My pal Bobbi Heathstepped wrong and rolled her foot. Being in France at the time, she bandaged it and carried on, assuming it was a sprain. Yesterday, she went to her own doctor in Massachusetts and learned that she has a Lisfranc fracture. That’s a complex, multiple-bone dislocation where the metatarsal bones affix to the arch of the foot. That means the end of the painting season for Bobbi. No driving or standing for the next month.
I feel awful for her, of course. I’m also feeling a bit dislocated myself. She was coming here to paint next week. Then we were planning to travel together to Brandywine Plein Air at the end of the month. I’d happily drive and carry her gear, but Bobbi knows she can’t paint on crutches. Having tried it myself earlier this year, I know she’s right.
Crabbers on the Eastern Shore, by Carol L. Douglas, pastel.
Meanwhile, it’s a nine-hour drive from here to Wilmington, DE, and it suddenly got much more boring. But it’s a matter of professionalism, so I’ll crank up the music and head south on my own.
Emily Post was the doyenne of good manners in my youth. She said that once an invitation is accepted, it was inviolable. You were going unless you were injured, ill, or had a death in the family. The only ‘better offer’ that got you off the hook was an invitation to the White House or to meet the Queen.
She added that last-minute cancellations were a good way to make yourself unpopular with hostesses. It never pays to be unreliable.
Campbell’s Field, by Carol L. Douglas. Equally old, done in Eastern PA, but more like my work today.
Artists are like the AKC-registered purebreds at the dog show. Our work is actually the smaller part of the whole event, but it’s the part people see. Meanwhile, there are organizers who have been hard at it for an entire year. If possible, we should honor that.
I like doing plein airevents with my friends, but this has been a year in which my plans have been repeatedly upended. Each time, something has happened to stop them, so I’ve traveled to Parrsboro, Santa Fe, and the ADK alone. And, every time, there’s been some compelling, wonderful result that’s more than justified the trip. Furthermore, I always seem to know someone who’s there, ours being a small community of painters.
Storm at the mouth of the Chesapeake, by Carol L. Douglas, pastel.
My philosophy of life is based on my faith, of course—I am not the master of my fate, the captain of my soul. I’m more of a jellyfish washed along by time and tide. Fighting the ocean is a useless, painful exercise in futility. I’ve committed to this event, so I’ll go, with or without my buddy. I’m absolutely certain that something wonderful is going to happen if I just show up. It’s never failed yet.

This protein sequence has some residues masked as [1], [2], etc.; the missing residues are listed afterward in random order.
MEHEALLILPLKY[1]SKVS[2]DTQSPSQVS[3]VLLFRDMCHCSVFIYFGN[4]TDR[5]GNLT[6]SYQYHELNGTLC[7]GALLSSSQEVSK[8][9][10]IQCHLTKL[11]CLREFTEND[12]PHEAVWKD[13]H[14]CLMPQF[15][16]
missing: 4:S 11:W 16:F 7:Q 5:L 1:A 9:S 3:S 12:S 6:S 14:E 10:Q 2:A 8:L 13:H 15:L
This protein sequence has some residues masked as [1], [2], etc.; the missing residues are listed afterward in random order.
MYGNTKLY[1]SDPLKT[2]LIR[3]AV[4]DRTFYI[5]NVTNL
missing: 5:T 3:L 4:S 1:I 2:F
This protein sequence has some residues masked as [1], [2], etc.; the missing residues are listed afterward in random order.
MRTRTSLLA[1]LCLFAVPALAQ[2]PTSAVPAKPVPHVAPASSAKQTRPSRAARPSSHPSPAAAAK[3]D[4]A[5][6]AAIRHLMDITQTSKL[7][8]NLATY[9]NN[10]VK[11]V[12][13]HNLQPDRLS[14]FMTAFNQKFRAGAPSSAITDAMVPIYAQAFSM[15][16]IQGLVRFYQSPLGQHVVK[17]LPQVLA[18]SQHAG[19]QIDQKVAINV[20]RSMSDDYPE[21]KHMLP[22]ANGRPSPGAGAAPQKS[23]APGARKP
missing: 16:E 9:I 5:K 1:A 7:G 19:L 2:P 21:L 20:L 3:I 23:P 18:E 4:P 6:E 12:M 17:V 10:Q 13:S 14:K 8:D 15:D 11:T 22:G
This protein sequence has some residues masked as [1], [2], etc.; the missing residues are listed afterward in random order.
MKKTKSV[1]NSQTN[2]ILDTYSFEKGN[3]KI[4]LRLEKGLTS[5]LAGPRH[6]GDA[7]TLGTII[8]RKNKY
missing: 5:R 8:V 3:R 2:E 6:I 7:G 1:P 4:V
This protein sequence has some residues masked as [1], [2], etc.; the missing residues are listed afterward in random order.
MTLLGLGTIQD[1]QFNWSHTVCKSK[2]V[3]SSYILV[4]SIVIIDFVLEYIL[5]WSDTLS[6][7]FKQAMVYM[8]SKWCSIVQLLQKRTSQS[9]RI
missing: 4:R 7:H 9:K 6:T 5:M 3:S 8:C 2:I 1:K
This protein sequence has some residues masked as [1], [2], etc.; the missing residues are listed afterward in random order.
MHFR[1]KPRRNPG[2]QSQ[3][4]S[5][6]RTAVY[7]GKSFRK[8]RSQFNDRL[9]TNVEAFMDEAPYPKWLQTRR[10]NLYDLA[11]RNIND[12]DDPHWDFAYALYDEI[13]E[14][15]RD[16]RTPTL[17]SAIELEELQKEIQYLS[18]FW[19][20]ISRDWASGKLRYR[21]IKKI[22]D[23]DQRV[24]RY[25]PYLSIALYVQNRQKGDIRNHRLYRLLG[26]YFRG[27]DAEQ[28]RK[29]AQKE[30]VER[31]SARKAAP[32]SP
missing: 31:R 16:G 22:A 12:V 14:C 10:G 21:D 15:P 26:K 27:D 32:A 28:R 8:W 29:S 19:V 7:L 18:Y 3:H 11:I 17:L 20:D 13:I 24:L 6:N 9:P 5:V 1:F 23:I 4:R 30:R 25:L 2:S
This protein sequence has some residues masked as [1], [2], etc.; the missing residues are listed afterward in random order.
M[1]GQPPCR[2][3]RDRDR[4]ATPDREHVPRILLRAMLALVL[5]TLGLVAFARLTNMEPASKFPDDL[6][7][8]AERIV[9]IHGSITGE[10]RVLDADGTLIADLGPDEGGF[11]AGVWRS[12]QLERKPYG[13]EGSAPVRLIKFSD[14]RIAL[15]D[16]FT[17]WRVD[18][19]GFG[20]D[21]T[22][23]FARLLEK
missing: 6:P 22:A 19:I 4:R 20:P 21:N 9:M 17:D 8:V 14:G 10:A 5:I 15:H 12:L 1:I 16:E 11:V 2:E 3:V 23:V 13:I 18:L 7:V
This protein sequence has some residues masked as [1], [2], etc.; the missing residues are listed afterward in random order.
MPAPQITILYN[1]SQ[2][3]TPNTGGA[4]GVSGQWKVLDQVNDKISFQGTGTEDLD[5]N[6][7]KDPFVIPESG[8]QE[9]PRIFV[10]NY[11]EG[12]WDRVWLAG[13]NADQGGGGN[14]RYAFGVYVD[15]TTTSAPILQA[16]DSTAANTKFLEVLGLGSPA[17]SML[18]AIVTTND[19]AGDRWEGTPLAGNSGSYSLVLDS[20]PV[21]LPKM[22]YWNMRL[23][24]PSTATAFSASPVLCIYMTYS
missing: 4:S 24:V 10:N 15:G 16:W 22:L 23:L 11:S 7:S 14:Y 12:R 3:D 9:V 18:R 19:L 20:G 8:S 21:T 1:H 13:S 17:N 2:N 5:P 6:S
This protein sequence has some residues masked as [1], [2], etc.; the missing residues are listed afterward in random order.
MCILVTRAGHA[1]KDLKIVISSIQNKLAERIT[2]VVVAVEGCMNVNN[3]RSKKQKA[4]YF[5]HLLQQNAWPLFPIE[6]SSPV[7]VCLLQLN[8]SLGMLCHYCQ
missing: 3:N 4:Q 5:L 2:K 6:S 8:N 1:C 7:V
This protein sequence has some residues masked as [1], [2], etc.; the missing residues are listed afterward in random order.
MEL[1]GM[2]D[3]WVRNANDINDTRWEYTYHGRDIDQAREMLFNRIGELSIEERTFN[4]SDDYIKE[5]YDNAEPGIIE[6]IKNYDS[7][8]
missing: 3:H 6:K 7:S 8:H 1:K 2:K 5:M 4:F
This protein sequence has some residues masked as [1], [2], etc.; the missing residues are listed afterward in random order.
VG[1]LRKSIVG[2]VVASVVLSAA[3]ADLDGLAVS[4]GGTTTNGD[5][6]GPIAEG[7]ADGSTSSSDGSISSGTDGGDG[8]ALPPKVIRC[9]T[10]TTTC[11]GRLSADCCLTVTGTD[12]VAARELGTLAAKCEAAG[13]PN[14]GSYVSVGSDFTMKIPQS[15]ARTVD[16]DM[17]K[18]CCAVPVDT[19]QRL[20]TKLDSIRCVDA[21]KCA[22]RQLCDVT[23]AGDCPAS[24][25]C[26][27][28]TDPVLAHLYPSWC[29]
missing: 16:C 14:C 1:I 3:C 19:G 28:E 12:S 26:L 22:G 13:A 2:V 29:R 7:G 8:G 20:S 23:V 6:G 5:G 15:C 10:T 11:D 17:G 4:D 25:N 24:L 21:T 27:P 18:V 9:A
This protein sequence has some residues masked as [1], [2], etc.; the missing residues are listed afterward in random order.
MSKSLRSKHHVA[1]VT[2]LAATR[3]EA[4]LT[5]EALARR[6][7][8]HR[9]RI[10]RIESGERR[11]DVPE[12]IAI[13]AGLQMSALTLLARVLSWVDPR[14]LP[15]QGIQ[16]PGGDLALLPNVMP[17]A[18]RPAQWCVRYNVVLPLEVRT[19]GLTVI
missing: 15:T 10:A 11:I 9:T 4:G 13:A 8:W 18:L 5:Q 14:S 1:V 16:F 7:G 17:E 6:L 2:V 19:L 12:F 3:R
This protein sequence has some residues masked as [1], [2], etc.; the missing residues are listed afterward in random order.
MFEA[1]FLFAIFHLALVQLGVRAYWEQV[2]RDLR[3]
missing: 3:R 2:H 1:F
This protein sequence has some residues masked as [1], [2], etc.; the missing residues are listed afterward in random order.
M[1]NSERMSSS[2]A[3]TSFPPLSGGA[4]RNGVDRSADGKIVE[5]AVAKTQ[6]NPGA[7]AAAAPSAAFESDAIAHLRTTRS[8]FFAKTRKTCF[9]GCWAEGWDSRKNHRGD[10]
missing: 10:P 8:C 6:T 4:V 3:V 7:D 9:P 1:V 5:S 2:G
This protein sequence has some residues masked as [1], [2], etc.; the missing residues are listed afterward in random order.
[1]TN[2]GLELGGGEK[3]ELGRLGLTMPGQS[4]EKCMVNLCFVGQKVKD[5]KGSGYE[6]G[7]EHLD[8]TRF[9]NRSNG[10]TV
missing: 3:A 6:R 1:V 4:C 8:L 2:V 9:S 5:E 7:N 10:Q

Learning to see

Art class expands your capacity for creative thinking. No wonder we’ve cut it from school.
Sometimes it rains, by Carol L. Douglas. Available through Ocean Park Association.
“That’s not grey,” I inevitably find myself saying on the first overcast day of a new class. “It’s a dull, desaturated blue-grey.”
The new student will stare at the subject, shrug and say, “If you say so, but I don’t see it.” And then, somewhere along the way, he’ll suddenly ‘get’ it and begin to see all the colors there are in a leaden sky.
He didn’t suddenly grow different cone cells in his eyeballs. Neuroplasticity is wonderful, but it doesn’t go that far. Rather, by practicing seeing, he exercised and developed the neural network he already had.
Sea Fog, by Carol L. Douglas. Living in the northeast, you develop a fine sensitivity to grey.
The idea that doing art makes you more artistic is hardly revolutionary. In other fields, we call that ‘learning’. Art is encoded in the genes the same way math is. That means that some of us will have a tendency toward art or math, but all of us benefit from studying both disciplines.
A 2014 study monitored brain growth in art students. It observed changes in prefrontal white matter that corresponded to an increase in “their ability to think divergently, model systems and processes, and use imagery,” the researchers wrote. In a matter of a few months, “prefrontal white matter reorganizes as (art students) become more able to think creatively.”
“Maybe there are gene variants that give individuals a proclivity toward art (e.g. make them more open to new ideas or more prone to make connections or see patterns), but that is a long way from saying they were born an artist and that those without such gene variants are doomed to being uncreative,” the researchers concluded. “It also propagates the strange myth of the artist as a special class of human. I hope our study will help to debunk the notion that there are ‘artists’ and ‘the rest of us.’”
Inlet, by Carol L. Douglas. Seldom are grey skies actually devoid of color.